day care blues

my mother used to make us sleep every afternoon. when we woke up, there was a wild run, and then a lot of play. Swing, toys, dogs, and muds. By the time we got back, we had to take a bath, and then we watched Nepal TV.

This was the early 1990s. Now, most of the toddlers go to this ridiculously expensive institute called Day-Care. This in Kathmandu, is usually called Pre-School, and it’s a new fad among those with too much money and too little time to spend with their kids.

I mean, why would a toddler, need to learn ABC… and for the sake of twisted analogy and broken brains, why do you have tuition to a 3 year old? A nuisance beyond my imagination, and it bugs me, now and then. Plus, the mother to this child is a housemother, with her focus diverted to something very interesting, the Hindi Soap-Operas (available in all television near you)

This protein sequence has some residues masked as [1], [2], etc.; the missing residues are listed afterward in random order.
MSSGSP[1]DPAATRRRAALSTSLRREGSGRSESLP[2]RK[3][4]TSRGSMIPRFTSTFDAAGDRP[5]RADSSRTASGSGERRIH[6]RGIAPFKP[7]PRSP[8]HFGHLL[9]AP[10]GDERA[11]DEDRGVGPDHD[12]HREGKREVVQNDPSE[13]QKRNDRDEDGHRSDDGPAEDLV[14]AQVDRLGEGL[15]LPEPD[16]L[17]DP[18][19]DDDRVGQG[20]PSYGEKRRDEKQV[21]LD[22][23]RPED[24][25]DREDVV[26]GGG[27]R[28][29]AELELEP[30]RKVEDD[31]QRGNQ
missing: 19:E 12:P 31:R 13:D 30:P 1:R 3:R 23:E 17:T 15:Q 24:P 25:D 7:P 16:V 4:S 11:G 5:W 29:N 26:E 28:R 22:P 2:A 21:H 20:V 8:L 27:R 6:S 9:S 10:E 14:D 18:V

I know person with their 26 month girl in a pre-school, and on top of that, this little girl also has a tuition to learn the alphabets. Pisses me off to realize that they are not the only parents here in Kathmandu doing that. The number of middle class parents, with working mom and dad are increasing, and by all means it’s a good thing. But the child so young, made to study so soon?? Doesn’t it count as Human Baby Right crisis or something?

On a brighter note – I recently heard that the price of admission on a day care center in developed countries in west is as much as 1000 USD. Gives me lot of good ideas on beginning a entrepreneurial venture to start this in Nepal.

P.S. – Where is the fun in studying. A child should taken seriously only after grade eight. I guess preparation for SLC in Nepal is a must. That’s when I was taken seriously, by my parents. For now, let the child play more.


Published by prashant

adhere and assimilate. pursuing public health.